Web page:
The latest addition to my website is Will Eaves‘ Murmur. This is a fictionalised account of Alan Turing, focussing on the period after he had been receiving diethylstilbestrol to reduce his libido, after his arrest for homosexual offences in 1952. Eaves superbly shows the intellectual life and thoughts of Turing as well as his personal life and, in particular the effect on both his body and mind of the chemical castration he was receiving. The book is both a condemnation of the horrific treatment of homosexuality as though it were a disease – a view, sadly, that still exists in some parts of the world – as well as a tribute to a brilliant mind who sadly died far too young.
The latest addition to my website is Ian McEwan‘s Machines Like Me. As the title implies, this is about robots. Set in an alternative 1982 where Thatcher has lost the Falklands War and Alan Turing did not kill himself but invented the Internet, it tells the story of Charlie Friend who, with an inheritance, bought one of a batch of twenty-five robots, called, imaginatively, Adam. (The females, which sold out at once, are called Eve). We follow Charlie’s relationship with Adam, not as simple as he thought it was going to be, and with Miranda, the woman who lives upstairs. Throw in Miranda’s past (revealed to Charlie by Adam) and ab abused child whom Miranda would like to adopt and we have a complicated plot. However, the main issue is, are robots sentient beings, should we treat them as such and can they learn what we have learned – the good, the bad and the ugly – and adapt accordingly? This is McEwan’s best book for a whole and well worth reading both for the story and the issues it raises.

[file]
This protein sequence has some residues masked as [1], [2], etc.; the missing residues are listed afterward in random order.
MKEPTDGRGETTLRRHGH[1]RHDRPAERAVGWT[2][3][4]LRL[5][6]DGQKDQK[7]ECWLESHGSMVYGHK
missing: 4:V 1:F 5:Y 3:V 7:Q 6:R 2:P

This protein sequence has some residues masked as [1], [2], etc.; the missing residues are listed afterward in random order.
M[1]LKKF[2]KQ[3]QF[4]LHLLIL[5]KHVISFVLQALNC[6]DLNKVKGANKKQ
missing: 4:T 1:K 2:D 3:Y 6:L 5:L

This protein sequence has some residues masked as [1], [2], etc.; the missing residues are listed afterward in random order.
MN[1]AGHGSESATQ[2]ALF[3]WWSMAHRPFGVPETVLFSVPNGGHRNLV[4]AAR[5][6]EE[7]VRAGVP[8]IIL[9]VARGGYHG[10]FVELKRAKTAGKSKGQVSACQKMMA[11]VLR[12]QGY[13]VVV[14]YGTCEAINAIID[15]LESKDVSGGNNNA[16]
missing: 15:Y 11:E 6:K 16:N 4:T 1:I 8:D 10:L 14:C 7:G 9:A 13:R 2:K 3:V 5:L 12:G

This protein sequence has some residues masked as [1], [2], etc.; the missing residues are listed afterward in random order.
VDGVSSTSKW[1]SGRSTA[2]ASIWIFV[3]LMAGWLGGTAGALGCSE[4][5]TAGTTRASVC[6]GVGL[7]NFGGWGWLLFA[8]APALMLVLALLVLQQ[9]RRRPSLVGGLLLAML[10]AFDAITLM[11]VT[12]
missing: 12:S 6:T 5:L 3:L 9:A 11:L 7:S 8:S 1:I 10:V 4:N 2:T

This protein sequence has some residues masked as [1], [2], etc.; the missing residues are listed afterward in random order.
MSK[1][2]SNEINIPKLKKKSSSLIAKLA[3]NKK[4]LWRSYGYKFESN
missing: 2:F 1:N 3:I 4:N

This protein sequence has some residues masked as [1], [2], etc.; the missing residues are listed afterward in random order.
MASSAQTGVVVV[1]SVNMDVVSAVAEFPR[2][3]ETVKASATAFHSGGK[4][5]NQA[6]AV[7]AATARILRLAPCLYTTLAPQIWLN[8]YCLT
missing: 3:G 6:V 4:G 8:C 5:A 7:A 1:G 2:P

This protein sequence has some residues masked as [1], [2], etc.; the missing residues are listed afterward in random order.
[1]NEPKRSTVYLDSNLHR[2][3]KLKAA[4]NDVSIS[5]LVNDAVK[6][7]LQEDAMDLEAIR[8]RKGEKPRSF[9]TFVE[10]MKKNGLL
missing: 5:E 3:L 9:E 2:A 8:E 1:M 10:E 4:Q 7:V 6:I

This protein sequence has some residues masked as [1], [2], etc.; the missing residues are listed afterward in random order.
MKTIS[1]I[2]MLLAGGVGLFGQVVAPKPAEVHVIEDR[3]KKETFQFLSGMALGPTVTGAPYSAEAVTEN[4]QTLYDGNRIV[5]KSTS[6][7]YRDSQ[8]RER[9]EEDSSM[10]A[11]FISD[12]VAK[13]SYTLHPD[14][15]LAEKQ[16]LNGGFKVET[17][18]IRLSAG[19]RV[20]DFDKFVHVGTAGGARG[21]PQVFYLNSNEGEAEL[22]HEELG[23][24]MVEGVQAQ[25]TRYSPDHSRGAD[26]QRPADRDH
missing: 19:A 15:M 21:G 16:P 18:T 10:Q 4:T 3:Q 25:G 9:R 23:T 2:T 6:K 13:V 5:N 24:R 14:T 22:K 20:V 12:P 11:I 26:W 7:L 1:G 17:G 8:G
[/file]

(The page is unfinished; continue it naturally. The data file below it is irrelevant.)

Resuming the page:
The latest addition to my website is John Lanchester‘s The Wall. This is a post-apocalyptic novel about a country which has a wall entirely round its coastline (some 10,000 km) to keep out refugees. The country is presumably based on Britain. There has been an event called The Change, which has involved major flooding all over the world due to rising sea levels, presumably because of the melting of the polar ice caps. In the first part of the book, we follow a man called Kavanagh. The country requires everyone – men and women – to serve for two years as Defenders, keeping out any refugees trying to breach the wall. If any refugees do get through, the Defenders on that part of the wall are put into a boat, towed out to sea and abandoned to their fate. We follow the adventures of Kavanagh and his fellow Defenders, before turning to the story of some refugees in the second part of the book. This book was presumably written in the light of the proposed Trump wall and the refugee crisis in Europe and elsewhere and tells an effective story, but how much would a 10,000 km wall cost?
The latest addition to my website is Edward Upward‘s No Home But the Struggle. This is the final book in Upward’s Spiral Ascent trilogy. He and his wife have now left the Communist Party, feeling that it has betrayed its ideals and have also become aware of the crimes of Stalin and the faults of the Soviet Union. Alan is retired from teaching, living in a house he inherited from his family, by the sea. The couple are now involved in the Campaign for Nuclear Disarmament (CND) but this takes up a relatively small part of the book. Much of it is spent reminiscing about his childhood and young adulthood, though he continues to struggle with his poetry and whether it is relevant to his political views. The book is perhaps less interesting than the previous two because there are no political controversies. Overall, I enjoyed the trilogy but, I suspect, it will not be remembered for long.